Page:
Audrey Young is the New Zealand Herald’s political editor.

Don Brash: Prices have to fall, but politicians won't say it

Don Brash says prices must drop on houses. Photo / File
Don Brash says prices must drop on houses. Photo / File

Dr Don Brash says house prices in Auckland have to fall if they are to get back to affordable levels but politicians of both the left and right are terrified of saying so.

"I cannot see how indefinitely we can continue in cloud cuckoo land. That's where we are now."

Brash said it was impossible to go from the current situation in which Auckland median house prices were 10 times the median household income to a more affordable ratio of three or five without a fall in prices.

"Politicians on the right and left are terrified of spelling out the implications of that."

Brash, a former Reserve Bank Governor and a former National Party leader, said the house prices in Auckland were a huge problem, both economically and socially.

"People on average wages in Auckland simply cannot remotely aspire to own a house," he said.

"That is a very damaging situation socially - overcrowding, health problems, people not having enough income after rent or mortgage interests are paid to keep body and soul together."

Both National and Labour have rolled out further housing policies in the past 10 days to address house price inflation in Auckland.Data from the Real Estate Institute shows Auckland's median house price was $820,000 in March this year - a 66 per cent increase in only four years, Labour leader Andrew Little said he wanted to get to a situation in which house prices rose only 2 or 3 per cent a year.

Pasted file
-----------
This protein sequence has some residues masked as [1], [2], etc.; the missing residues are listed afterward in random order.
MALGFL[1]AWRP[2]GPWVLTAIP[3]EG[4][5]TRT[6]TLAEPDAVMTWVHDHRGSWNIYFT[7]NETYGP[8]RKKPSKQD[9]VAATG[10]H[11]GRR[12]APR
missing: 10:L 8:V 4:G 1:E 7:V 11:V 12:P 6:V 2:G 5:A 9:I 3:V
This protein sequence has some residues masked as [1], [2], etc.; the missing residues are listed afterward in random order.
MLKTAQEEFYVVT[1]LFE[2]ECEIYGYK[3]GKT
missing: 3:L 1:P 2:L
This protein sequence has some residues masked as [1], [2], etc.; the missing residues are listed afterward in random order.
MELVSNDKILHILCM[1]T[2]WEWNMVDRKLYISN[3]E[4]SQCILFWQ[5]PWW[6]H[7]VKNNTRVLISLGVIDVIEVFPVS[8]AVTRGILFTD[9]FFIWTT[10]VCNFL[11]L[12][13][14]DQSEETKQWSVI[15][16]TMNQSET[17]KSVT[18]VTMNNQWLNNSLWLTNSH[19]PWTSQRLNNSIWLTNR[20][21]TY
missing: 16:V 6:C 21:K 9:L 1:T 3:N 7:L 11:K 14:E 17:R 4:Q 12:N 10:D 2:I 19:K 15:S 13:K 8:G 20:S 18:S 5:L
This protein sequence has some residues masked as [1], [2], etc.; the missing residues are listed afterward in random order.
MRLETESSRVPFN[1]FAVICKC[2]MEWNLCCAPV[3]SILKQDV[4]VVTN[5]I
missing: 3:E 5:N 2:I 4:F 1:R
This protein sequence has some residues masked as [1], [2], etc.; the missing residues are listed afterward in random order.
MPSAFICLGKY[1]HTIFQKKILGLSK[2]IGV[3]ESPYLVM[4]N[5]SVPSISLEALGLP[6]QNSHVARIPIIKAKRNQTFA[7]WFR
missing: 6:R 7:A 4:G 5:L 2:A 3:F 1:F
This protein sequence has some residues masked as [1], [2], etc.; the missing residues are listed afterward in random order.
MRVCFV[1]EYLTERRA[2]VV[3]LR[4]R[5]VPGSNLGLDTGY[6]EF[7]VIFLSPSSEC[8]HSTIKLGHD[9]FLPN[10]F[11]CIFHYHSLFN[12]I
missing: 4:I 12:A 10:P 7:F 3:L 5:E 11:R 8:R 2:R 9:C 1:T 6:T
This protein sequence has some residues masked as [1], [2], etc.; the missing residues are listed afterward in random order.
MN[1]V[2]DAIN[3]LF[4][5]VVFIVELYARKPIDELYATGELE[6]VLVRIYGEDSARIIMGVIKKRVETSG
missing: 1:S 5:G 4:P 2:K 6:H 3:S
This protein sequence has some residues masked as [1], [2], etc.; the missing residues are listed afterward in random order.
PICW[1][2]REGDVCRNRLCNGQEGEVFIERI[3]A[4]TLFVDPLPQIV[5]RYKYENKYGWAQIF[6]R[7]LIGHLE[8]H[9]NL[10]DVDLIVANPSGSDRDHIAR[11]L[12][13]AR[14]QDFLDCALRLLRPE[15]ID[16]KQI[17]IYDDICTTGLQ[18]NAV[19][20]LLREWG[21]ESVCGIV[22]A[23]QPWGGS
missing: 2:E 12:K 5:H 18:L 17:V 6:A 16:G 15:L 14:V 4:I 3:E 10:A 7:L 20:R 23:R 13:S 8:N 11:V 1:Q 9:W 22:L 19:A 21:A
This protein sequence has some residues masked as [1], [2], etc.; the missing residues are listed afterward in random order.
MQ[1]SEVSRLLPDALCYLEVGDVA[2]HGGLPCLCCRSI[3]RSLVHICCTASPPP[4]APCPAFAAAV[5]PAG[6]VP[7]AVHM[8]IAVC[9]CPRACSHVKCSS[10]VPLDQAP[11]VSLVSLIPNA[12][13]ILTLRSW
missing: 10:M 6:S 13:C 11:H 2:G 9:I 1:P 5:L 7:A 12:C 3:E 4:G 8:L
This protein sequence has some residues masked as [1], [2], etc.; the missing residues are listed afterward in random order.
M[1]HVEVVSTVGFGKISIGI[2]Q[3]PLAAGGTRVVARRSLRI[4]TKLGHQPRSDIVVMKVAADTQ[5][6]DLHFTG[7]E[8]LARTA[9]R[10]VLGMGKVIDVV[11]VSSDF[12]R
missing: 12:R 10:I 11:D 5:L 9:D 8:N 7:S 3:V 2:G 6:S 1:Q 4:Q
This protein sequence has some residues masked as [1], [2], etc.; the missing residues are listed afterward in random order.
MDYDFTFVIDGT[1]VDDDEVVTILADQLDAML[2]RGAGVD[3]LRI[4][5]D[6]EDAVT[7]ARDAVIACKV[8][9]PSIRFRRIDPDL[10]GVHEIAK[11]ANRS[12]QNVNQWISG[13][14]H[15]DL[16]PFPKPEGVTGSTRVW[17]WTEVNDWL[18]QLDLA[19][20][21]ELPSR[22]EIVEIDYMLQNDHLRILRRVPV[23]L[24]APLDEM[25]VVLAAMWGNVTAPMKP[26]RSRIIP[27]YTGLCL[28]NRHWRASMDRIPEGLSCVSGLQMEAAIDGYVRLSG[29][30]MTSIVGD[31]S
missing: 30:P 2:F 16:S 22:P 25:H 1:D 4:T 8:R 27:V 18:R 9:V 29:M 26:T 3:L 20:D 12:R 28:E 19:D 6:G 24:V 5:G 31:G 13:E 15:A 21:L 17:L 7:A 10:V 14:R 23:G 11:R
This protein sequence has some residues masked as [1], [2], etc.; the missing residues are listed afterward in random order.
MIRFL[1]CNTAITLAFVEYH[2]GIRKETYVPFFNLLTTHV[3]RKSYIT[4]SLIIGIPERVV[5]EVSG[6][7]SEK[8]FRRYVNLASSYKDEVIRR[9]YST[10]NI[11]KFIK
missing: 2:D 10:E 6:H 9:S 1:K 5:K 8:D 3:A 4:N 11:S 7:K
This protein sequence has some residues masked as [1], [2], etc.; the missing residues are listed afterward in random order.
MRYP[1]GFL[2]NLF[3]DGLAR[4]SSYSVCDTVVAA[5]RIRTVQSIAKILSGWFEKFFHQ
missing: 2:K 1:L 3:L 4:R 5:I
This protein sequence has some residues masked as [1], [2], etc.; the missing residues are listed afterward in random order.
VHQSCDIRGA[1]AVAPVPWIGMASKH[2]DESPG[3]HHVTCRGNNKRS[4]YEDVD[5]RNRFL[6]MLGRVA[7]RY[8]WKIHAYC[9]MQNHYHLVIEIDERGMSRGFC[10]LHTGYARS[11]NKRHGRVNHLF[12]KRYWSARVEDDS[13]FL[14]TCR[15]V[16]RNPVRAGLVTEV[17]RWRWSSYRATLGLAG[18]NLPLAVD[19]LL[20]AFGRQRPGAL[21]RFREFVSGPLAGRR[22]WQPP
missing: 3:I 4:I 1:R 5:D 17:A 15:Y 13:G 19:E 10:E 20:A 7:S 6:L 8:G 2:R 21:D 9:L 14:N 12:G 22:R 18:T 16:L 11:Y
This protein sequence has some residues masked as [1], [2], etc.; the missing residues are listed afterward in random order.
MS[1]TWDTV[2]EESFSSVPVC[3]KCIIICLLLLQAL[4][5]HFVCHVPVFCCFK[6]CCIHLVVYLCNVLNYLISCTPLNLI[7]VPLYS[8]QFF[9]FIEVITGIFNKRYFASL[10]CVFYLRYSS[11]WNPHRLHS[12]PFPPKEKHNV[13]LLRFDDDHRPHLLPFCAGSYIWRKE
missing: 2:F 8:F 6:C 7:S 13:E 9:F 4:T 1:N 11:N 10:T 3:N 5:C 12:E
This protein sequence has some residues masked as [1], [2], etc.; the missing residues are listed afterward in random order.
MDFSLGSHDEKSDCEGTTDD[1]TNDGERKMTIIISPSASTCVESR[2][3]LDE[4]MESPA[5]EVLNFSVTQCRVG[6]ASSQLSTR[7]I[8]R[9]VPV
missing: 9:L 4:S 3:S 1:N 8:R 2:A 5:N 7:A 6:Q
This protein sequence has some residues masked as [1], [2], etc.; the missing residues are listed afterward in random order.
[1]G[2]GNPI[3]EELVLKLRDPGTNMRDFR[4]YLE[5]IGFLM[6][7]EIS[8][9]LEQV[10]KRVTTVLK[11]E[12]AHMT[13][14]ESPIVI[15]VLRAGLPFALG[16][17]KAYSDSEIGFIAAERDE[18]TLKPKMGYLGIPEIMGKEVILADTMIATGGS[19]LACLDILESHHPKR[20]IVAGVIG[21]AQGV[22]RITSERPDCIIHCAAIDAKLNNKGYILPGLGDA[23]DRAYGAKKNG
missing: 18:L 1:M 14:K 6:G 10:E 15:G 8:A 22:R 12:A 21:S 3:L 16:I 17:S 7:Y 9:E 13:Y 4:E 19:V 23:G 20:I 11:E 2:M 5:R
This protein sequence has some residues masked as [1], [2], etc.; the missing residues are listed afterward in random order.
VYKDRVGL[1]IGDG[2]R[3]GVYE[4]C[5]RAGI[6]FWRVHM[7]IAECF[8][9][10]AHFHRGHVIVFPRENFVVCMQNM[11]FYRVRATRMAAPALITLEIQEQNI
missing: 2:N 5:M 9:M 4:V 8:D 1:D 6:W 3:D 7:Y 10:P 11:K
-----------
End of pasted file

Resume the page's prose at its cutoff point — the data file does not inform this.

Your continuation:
Brash said Little was "obviously terrified" of saying house prices needed to fall.

"But that is the reality."Former Reserve Bank chief economist Arthur Grimes last week said the Government should try to crash house prices in Auckland by 40 per cent over five years, something Prime Minister John Key said was "crazy".

Brash backed Grimes.

"Arthur spelt it out very bluntly but what he was saying was absolutely right - you cannot get affordable housing arithmetically, if you like, without a fall in prices - or wait half a century," Brash said.

"If you could hold house prices static for half a century and have nominal incomes growing at say 3 per cent, you might get back to a reasonable relationship over half a century.

"In the meantime, two generations are locked out of housing."

Commenting on the public spat between the Government and the Reserve Bank, Brash said the overt disagreement being aired was "a bit unusual".

Last week Key was annoyed that Deputy Governor Grant Spencer mused aloud about possible further restrictions on residential investor lending instead of just doing it, suggesting it could increase speculative activity to beat the new rules.

Spencer suggested the Government should curb immigration and look at other ways to reduce tax advantages of investing in residential housing.

Finance Minister Bill English hit back at the weekend saying: "The Reserve Bank does not have a detailed understanding of how the tax system or the migration system works."

Brash said he did not think English had been justified in making that comment.

But he sympathised with Key's view that signalling further restrictions could increase the level of speculation in the market.He said the Reserve Bank had no statutory responsibility for Auckland house prices or any house prices at all.

Its responsibility was the stability of the financial system and monetary policy.

"I'm told that there really isn't any risk to the stability of the financial system at this stage, that even if there was a very substantial fall in house prices the banking system would be pretty robust in the face of that."

- NZ Herald

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